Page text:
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IN THE SPOTLIGHT - PRESENTATION SKILLS CHAPTER 4

The presentation has been written out, the slides have been made. Now present it!

Keeping a monologue is something other than a dialogue. In a dialogue you get immediate reaction, they nod, answer and you react back yourself. A monologue to a group is a different story. The group behaves like a group and will not feel called to look nodding at you all the time. Beginning presenters get this reaction, which in a dialogue would point to complete disinterest, sometimes the idea that what they do is uninteresting and that the audience is 'against'. Think of the familiar example of a drowning man in a pond. This man has a much greater chance of being saved if there is only one person around. This person is approached by the man in need and jumps into the water. If a whole group is to be watched, a group effect occurs.

Be prepared that a group reacts differently than an individual.


A monologue does not mean that you will not make contact with the public. There is a tendency for many to protect themselves against the group. This is done by staying anxiously behind a lectern, hiding behind a written text and prodded slides or by being shielded with arms crossed. That way you can't make contact. You only get contact if you show yourself! If all goes well, you have a substantive story in which your involvement (and if possible passion) is interwoven. You have created supporting slides and no slides behind which you can hide. The content is ready. Now you have to show it in yourself (through yourself).

The story you are going to tell has been written out, but you are not going to read it. You're going to tell it by heart. Fluent, with mimicry, gestures and an expressive voice. In your hands you hold at most a small cardboard card with key words and the operation for the Powerpoint. You are right in the spotlight. You show why you stand and what you stand for. You are going to shine. You are going to make contact with the public. You will ensure that they feel involved with your story.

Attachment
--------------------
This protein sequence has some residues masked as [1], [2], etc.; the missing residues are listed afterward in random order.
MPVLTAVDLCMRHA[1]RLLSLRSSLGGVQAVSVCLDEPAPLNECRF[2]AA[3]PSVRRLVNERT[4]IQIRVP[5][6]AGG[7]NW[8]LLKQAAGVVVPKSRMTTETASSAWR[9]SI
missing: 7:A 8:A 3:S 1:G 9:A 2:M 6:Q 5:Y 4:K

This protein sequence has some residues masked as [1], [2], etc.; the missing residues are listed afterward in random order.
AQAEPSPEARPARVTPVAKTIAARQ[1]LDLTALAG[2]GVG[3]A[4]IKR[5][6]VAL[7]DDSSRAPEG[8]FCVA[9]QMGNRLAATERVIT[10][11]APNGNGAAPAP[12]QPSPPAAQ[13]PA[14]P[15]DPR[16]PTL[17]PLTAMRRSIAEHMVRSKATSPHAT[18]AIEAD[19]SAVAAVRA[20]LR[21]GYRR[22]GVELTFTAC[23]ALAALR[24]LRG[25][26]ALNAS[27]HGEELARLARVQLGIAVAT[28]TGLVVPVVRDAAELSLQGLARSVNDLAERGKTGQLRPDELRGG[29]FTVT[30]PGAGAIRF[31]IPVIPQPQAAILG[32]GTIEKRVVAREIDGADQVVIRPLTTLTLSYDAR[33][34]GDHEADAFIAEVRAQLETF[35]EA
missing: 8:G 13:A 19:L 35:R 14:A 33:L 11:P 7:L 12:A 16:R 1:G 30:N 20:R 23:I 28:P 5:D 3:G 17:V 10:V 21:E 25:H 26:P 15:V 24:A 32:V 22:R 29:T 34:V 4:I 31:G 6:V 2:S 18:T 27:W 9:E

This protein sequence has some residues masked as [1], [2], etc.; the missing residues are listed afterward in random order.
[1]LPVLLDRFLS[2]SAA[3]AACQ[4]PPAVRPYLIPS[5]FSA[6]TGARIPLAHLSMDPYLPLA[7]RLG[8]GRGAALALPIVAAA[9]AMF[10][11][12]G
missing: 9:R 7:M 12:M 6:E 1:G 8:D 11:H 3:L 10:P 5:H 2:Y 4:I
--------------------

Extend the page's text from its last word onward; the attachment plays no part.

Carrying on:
From the head, just about naked in the spotlight, no shelters: that never goes well! Michel and Bas shoot in slightly panic. That's not necessary. After all, an educated presentation does not work anyway. Hardly contact with the public is then made, so that the public is not involved in the presentation. The audience sees nothing of the presenter, the presenter will not have a facial expression and will not make gestures. Plus recitation is often done very monotonously.

body posture

A lot of practice will make it speak smoothly and naturally. When speaking out of the head it is much easier to make contact with the public. Make a lot of eye contact with the audience, look around the room. If you have trouble looking around, choose before you start out a few people scattered around the room you look at so you look around. Do not fix yourself too long on one person. (No longer than about 4 seconds.) Make sure you stand upright, legs slightly apart. Hold hands in front of you as if holding a tennis ball (or the cardboard card!) Or along your body. Speak with expression in your voice and vary in pitch and volume. Speak clearly, articulate consciously and speak loudly. After a while, your talk will be more and more natural and you will follow the facial expression and hand gestures automatically. It can all be slightly larger than you would usually do in a dialogue, because you are at a greater distance. Here too, do not do anything that you would not feel comfortable with. Michel, who is known as that man with a heart for his people, does not have to keep a flashy and commercial presentation at all. It is important that the public continues to recognize Michel. He must shine, but as himself! It is important that the public continues to recognize Michel. He must shine, but as himself! It is important that the public continues to recognize Michel. He must shine, but as himself!

Carlijn does not know her public yet. She too must try to make herself shine. The best thing is when the audience gets to know her during the presentation, so that after the presentation they have an idea of ​​who Carlijn is and what Carlijn wants to do for each other. After all, you prefer to do business with people you know.